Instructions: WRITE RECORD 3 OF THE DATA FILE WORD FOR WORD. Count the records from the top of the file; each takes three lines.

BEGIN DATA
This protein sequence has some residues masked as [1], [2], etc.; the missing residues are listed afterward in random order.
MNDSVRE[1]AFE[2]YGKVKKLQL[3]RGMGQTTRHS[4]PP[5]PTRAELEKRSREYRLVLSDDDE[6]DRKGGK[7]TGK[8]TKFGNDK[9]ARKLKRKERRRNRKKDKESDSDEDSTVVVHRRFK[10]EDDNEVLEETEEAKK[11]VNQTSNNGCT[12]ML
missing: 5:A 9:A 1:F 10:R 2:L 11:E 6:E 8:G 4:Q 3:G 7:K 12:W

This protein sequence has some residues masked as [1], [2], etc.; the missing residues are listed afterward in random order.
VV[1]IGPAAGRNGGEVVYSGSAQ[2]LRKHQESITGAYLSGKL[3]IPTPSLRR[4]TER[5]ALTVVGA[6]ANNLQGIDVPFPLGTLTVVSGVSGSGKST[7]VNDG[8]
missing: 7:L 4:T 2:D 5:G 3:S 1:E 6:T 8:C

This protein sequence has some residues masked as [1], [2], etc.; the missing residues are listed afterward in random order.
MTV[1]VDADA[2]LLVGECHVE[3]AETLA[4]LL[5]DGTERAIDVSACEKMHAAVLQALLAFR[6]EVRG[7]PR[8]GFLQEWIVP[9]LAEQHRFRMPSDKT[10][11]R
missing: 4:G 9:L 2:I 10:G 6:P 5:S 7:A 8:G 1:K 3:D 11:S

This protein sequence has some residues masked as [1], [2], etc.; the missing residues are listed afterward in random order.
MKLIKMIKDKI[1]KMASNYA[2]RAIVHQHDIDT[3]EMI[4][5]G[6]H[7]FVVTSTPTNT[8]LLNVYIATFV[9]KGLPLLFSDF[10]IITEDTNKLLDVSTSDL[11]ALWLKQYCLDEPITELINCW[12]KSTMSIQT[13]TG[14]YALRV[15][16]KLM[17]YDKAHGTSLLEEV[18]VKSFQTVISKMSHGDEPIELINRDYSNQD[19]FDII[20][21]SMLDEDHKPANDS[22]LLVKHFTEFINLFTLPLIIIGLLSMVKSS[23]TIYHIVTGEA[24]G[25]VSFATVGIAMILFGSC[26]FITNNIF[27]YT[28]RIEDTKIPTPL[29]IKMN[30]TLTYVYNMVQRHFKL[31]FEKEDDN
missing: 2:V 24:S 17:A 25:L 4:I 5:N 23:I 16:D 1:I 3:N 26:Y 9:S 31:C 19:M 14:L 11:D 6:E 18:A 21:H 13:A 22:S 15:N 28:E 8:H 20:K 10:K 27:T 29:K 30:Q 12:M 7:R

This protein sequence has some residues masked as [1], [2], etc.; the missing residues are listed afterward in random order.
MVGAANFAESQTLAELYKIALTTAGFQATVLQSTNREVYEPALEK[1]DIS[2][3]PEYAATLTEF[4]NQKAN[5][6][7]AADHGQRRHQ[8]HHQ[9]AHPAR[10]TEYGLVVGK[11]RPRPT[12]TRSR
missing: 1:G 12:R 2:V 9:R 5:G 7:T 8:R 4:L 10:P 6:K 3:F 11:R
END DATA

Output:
This protein sequence has some residues masked as [1], [2], etc.; the missing residues are listed afterward in random order.
MTV[1]VDADA[2]LLVGECHVE[3]AETLA[4]LL[5]DGTERAIDVSACEKMHAAVLQALLAFR[6]EVRG[7]PR[8]GFLQEWIVP[9]LAEQHRFRMPSDKT[10][11]R
missing: 4:G 9:L 2:I 10:G 6:P 5:S 7:A 8:G 1:K 3:D 11:S